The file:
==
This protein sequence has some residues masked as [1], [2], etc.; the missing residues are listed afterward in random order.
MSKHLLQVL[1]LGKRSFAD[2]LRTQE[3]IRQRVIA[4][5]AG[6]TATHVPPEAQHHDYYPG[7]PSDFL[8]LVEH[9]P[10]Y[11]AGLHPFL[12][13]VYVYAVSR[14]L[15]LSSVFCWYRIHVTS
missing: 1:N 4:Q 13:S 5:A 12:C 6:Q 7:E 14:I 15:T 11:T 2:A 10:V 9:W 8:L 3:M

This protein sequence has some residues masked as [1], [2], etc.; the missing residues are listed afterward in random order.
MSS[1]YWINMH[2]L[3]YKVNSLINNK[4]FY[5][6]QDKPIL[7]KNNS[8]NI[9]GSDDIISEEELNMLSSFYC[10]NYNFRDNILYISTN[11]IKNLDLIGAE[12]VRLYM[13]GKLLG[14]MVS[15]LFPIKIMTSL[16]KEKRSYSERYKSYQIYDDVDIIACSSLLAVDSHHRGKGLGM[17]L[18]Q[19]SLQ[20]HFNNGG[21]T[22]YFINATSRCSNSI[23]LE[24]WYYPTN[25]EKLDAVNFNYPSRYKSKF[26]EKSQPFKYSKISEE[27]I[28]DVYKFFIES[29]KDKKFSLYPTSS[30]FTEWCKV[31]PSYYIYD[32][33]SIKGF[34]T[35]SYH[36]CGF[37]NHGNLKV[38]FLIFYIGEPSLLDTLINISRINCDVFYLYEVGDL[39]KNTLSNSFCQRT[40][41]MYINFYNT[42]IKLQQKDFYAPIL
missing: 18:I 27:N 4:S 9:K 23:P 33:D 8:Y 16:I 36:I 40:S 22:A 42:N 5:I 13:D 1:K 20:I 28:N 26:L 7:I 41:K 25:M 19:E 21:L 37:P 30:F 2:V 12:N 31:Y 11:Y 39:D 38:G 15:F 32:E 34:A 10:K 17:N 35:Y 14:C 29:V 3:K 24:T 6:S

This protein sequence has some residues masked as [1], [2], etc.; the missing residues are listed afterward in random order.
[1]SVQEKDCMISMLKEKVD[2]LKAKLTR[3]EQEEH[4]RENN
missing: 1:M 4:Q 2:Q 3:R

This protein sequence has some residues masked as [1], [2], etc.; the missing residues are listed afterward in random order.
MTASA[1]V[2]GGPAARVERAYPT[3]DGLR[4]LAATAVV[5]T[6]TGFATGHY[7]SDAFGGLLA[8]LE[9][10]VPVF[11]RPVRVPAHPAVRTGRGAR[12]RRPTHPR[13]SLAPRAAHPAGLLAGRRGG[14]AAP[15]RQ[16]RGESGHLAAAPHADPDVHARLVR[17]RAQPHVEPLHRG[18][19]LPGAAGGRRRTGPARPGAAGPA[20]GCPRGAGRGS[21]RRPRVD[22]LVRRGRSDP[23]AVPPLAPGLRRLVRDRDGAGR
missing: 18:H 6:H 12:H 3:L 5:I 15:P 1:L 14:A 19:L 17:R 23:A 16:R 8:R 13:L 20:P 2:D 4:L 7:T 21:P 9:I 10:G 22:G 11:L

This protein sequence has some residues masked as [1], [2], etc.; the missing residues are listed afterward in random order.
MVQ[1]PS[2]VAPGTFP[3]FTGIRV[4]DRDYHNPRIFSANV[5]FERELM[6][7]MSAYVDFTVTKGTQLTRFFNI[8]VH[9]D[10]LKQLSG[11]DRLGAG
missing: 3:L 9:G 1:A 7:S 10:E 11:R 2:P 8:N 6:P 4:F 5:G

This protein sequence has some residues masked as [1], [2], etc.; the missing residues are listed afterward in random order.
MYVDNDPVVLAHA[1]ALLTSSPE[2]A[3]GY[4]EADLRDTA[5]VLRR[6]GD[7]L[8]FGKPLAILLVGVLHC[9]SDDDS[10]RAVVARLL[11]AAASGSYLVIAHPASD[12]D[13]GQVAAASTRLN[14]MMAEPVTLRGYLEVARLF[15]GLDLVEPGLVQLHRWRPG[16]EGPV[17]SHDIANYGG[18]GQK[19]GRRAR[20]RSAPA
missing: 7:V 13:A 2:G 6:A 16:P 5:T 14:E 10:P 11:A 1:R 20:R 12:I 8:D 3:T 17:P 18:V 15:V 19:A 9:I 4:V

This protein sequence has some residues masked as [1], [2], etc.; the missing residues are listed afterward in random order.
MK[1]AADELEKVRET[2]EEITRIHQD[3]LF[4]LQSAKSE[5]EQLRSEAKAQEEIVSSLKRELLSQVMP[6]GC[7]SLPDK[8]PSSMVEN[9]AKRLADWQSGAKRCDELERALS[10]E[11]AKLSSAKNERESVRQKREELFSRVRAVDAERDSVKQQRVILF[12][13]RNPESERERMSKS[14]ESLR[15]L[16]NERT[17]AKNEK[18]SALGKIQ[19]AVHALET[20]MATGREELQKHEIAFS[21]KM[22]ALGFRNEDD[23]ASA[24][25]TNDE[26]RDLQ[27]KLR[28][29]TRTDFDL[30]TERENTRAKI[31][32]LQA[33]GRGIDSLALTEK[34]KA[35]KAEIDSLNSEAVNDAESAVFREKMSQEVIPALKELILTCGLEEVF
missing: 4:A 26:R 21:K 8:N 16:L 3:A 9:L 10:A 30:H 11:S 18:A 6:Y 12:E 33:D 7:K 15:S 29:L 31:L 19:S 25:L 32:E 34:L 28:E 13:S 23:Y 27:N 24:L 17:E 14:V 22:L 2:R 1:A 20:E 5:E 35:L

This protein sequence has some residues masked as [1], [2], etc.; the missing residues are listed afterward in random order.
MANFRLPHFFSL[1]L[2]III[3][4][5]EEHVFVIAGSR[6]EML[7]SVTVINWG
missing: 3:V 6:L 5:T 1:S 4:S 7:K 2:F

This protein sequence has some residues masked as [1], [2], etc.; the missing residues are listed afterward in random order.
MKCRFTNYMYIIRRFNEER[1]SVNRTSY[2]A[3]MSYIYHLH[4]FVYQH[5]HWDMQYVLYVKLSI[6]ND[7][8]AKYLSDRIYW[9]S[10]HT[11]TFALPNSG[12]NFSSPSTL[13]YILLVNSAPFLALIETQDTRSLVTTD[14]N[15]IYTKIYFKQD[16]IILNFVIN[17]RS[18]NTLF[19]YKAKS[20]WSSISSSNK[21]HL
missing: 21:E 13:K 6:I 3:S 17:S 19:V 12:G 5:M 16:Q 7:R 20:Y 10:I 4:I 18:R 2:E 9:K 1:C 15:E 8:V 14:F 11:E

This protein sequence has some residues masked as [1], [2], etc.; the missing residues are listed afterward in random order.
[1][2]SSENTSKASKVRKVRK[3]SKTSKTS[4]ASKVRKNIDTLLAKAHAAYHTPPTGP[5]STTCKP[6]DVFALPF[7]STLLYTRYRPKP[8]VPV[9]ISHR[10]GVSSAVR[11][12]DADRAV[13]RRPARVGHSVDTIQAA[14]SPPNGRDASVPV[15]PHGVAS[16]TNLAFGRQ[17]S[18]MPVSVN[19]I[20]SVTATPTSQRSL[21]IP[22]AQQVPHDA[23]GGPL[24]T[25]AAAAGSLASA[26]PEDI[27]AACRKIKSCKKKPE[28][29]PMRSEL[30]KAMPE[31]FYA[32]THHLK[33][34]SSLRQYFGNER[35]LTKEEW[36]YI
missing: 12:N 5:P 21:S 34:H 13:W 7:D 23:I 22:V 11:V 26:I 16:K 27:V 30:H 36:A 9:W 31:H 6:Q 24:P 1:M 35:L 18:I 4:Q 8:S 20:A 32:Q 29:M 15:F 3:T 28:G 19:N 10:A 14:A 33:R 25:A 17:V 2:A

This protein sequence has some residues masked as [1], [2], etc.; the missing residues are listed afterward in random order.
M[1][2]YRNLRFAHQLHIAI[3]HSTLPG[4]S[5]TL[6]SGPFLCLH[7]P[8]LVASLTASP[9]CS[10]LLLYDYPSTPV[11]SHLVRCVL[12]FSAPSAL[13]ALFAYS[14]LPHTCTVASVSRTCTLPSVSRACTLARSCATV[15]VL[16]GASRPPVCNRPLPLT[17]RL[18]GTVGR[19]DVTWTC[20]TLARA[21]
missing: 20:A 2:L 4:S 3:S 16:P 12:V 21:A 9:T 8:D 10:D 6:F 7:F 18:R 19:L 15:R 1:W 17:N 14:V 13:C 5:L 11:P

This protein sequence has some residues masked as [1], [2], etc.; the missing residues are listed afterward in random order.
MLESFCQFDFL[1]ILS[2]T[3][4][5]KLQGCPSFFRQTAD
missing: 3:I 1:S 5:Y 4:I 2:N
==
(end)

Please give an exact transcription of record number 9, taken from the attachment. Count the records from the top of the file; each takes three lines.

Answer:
This protein sequence has some residues masked as [1], [2], etc.; the missing residues are listed afterward in random order.
MKCRFTNYMYIIRRFNEER[1]SVNRTSY[2]A[3]MSYIYHLH[4]FVYQH[5]HWDMQYVLYVKLSI[6]ND[7][8]AKYLSDRIYW[9]S[10]HT[11]TFALPNSG[12]NFSSPSTL[13]YILLVNSAPFLALIETQDTRSLVTTD[14]N[15]IYTKIYFKQD[16]IILNFVIN[17]RS[18]NTLF[19]YKAKS[20]WSSISSSNK[21]HL
missing: 21:E 13:K 6:I 3:S 17:S 19:V 12:G 5:M 16:Q 7:R 20:Y 10:I 4:I 18:R 2:E 9:K 1:C 15:E 8:V 14:F 11:E